Despite the persistent re-election of a Republican as governor, this tiny state is predictably Democratic.
The sole Republican left on its Congressional delegation, the patrician Lincoln Chafee, looks increasingly out of place in his party, and after the 2002 mid-terms was the subject of rumours that he might switch.
Between 1940 and 1980, Rhode Island did not elect a single Republican congressman and in 2000 Al Gore won 61% of the vote.
Democrats have made a platform on education, the environment and social issues, but Republicans have gained support through anti-corruption campaigns.
Population: 1,048,319 (ranked 43 among states)
Governor: Don Carcieri (R)
Electoral college votes: 4
Rhode Island can be traversed in 45 minutes despite containing a 400-mile coastline that winds along the Atlantic to Connecticut.
The state is home to relaxed academic and artistic communities such as Providence as well as districts such as Newport, a place that for decades has been a playground for America's elite.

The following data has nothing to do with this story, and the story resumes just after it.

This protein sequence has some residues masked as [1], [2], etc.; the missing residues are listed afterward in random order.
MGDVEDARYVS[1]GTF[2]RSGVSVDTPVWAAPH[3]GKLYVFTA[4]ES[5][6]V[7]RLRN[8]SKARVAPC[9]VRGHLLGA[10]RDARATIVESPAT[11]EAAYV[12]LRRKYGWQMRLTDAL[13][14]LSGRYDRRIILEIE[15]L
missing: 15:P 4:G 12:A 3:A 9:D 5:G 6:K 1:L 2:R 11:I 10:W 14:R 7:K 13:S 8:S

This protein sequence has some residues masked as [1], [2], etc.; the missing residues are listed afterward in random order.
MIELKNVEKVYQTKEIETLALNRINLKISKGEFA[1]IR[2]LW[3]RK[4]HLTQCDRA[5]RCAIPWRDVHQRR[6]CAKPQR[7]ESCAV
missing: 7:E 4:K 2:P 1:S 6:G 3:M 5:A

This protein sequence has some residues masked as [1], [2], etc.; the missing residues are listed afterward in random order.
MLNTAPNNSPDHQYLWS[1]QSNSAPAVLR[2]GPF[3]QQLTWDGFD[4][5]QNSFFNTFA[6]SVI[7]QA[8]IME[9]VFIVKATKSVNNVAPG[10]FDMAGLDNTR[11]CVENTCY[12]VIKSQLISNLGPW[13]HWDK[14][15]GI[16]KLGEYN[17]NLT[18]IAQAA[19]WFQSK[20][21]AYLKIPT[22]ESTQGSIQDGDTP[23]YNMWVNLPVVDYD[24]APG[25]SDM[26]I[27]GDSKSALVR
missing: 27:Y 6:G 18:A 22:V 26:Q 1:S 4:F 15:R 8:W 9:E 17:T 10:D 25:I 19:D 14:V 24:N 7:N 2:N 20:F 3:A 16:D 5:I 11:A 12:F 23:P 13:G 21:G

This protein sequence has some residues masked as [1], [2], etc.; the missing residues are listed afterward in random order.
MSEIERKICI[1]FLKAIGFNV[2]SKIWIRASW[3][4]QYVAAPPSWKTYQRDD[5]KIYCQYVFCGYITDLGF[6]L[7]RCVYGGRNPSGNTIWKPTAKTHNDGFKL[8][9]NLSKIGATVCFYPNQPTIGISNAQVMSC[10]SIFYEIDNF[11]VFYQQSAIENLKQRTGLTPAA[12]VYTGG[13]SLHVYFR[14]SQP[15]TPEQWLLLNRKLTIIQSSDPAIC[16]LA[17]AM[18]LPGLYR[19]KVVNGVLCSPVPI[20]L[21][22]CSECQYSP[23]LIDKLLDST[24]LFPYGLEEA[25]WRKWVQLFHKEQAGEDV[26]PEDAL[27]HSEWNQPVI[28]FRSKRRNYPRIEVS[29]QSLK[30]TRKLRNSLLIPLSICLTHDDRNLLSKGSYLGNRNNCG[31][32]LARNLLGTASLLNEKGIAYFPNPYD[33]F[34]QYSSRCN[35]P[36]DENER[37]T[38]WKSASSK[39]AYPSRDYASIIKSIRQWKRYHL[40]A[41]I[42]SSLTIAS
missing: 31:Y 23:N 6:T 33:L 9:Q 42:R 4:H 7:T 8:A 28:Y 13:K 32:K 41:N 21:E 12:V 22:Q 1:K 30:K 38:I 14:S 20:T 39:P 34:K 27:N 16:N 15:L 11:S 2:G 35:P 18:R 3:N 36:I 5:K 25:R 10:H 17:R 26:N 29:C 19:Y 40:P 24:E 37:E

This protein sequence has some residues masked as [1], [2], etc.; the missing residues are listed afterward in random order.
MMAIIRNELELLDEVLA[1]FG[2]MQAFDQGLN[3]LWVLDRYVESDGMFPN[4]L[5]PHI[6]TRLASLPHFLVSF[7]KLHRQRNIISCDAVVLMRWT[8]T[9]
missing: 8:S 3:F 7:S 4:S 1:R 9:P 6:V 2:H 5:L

House of Representatives:
Senate: 1 Democrat, 1 Republican
Most of Rhode Island's industry is located in the 2nd Congressional District, although those industries are switching from the manufacturing to service sector.
Health services is now the state's largest industry, and tourism is its second, while IT and financial services are growing.
2000: Bush 32%, Gore 61%
1996: Clinton 60%, Dole 27%, Perot 11%
1992: Clinton 47%, Bush 29%, Perot 23%
Rhode Island, with its many working-class towns, suffered a significant rise in unemployment during the recent recession (although it is now recovering) and the state's population has continued to sink. This has not altered Rhode Island's political complexion.